There has been a spike in murder rates in a quarter of the largest cities in the U.S. with particular spikes in St. Louis and Baltimore. The New York Times pulled together information on 2015 murder rates by talking to individual police departments across the country:

Murder rates rose significantly in 25 of the nation’s 100 largest cities last year, according to an analysis by The New York Times of new data compiled from individual police departments.

The findings confirm a trend that was tracked recently in a study published by the National Institute of Justice. “The homicide increase in the nation’s large cities was real and nearly unprecedented,” wrote the study’s author, Richard Rosenfeld, a criminology professor at the University of Missouri-St. Louis who explored homicide data in 56 large American cities.

In the Times analysis, half of the increase came from just seven cities — Baltimore, Chicago, Cleveland, Houston, Milwaukee, Nashville and Washington.

Rosenfeld is a significant figure in the debate over rising homicide rates because he has effectively switched sides. In 2015 he came out against the so-called Ferguson effect and was widely quoted to the effect that is was not real. However, earlier this year he published the paper (linked by the NY Times above) in which he seemed to judge the Ferguson effect the most plausible explanation. Here’s a bit of his paper:

Lack of confidence in the police among African-Americans predates the recent police killings in Ferguson, Cleveland, New York and elsewhere. But it is likely to be activated by such incidents, transforming longstanding latent grievances into an acute legitimacy crisis. If that led to the 2015 homicide increase, we should expect at least four empirical conditions to hold: (1) the increase should be concentrated in cities with large African-American populations, (2) the timing of the increase should correspond closely to controversial incidents of police use of force against African-Americans, (3) confidence in the police should be substantially lower among African-Americans than other groups and (4) the homicide increase should be greater among African-Americans than other groups.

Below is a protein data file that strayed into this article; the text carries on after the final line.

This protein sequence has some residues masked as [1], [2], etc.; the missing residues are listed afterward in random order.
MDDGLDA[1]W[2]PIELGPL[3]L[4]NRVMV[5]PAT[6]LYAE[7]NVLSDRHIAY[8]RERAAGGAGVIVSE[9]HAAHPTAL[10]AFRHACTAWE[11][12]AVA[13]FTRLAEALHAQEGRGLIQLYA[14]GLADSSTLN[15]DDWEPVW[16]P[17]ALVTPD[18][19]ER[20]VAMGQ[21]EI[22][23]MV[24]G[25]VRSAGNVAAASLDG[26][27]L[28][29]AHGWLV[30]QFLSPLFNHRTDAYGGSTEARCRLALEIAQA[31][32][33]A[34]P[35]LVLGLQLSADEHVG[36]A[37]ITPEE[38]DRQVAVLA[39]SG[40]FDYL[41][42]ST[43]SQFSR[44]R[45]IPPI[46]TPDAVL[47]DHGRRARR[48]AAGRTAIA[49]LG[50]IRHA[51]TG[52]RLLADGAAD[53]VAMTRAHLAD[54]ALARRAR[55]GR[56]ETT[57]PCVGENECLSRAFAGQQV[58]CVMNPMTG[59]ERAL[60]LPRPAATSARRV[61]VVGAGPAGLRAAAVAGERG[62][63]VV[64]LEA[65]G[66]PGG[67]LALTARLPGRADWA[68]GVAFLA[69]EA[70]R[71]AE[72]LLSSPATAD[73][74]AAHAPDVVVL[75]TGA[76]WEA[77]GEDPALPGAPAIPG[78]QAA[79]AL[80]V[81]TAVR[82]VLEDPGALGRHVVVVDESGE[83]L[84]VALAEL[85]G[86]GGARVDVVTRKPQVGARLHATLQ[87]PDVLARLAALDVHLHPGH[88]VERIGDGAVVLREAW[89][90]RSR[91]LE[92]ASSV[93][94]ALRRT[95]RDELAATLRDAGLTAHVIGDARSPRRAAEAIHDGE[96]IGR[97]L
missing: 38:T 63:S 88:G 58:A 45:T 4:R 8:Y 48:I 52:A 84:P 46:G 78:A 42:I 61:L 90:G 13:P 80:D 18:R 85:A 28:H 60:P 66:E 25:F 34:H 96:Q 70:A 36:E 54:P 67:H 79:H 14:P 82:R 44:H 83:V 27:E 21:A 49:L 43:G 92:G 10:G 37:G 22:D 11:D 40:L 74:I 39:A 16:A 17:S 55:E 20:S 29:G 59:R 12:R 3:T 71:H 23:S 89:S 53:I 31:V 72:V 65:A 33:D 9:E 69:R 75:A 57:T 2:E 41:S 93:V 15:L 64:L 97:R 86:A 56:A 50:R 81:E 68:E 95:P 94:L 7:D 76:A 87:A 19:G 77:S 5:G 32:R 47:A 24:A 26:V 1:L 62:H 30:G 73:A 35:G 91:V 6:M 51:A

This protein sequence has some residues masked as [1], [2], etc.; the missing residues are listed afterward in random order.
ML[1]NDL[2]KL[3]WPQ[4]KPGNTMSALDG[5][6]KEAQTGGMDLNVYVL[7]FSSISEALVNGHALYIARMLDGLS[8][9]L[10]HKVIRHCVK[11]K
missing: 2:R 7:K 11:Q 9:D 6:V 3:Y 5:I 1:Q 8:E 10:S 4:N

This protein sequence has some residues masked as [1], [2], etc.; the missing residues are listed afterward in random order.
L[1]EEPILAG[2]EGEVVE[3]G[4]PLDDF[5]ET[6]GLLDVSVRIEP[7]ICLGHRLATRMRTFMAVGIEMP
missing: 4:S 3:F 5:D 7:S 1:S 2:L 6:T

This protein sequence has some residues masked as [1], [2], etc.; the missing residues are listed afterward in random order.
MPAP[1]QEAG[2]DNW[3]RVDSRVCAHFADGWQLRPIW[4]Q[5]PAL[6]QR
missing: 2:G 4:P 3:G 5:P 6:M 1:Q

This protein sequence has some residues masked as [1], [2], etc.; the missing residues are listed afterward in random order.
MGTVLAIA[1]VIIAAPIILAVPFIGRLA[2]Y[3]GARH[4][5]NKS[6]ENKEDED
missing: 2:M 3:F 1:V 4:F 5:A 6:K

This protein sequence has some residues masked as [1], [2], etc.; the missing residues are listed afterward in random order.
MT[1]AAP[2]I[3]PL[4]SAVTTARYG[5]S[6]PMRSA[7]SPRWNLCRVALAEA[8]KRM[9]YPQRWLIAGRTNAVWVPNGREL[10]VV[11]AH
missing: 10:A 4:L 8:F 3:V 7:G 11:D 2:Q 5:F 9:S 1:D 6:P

Rosenfeld goes on to say that the first three are easy to prove. On the fourth point, Rosenfeld says there are two definitions of the Ferguson effect, once that involves police pulling back and another that involves criminals feeling empowered. The first of these, he says, will be easy to assess once the FBI releases 2015 crime data in the fall. The alternative definition will be harder to prove and would lack a clear mechanism connecting widespread news of police shootings to criminal activity. Still, Rosenfeld seems to believe some version of the Ferguson effect is likely a factor in the rising homicide rates.

The Times gives Rosenfeld’s argument short shrift, only mentioning one of the two definitions of the Ferguson effect he brings up, downplaying how much space he devotes to it and then quickly dismissing it:

In his study, Dr. Rosenfeld said that rising crime might be linked to less aggressive policing that resulted from protests of high-profile police killings of African-Americans. But he said this hypothesis, a version of the so-called Ferguson effect, which has spurred heated debate among lawmakers and criminologists, must be further evaluated.

There is no consensus on what caused the recent spike, and each city appears to have unique circumstances contributing to the uptick.

Even so, the Times does note the obvious connection, at least in part:

At least three of these cities have also been embroiled in protests after police-involved deaths of black males, like Freddie Gray in Baltimore, Laquan McDonald in Chicago and Tamir Rice in Cleveland.

That leaves out Ferguson which is only a few miles from St. Louis. St. Louis doesn’t get much attention in the Times’ story since it’s not one of the 7 cities identified as driving the increase. However the Times does say almost in passing, “Baltimore had the largest increase — 133 more than 2014 — and the second-highest rate in 2015, after St. Louis, which had 59 homicides per 100,000 residents.” This sentence manages to mix raw numbers and per capita rates, making it a bit hard to follow. If I’m reading that correctly St. Louis had the highest per capita murder rate in 2015. That seems like a rather significant fact to leave dangling at the end of a sentence without comment, especially when the Ferguson effect is an issue in the story.

Here’s the graphic created by the NY Times showing how St. Louis and Baltimore stood out:

homicide-rates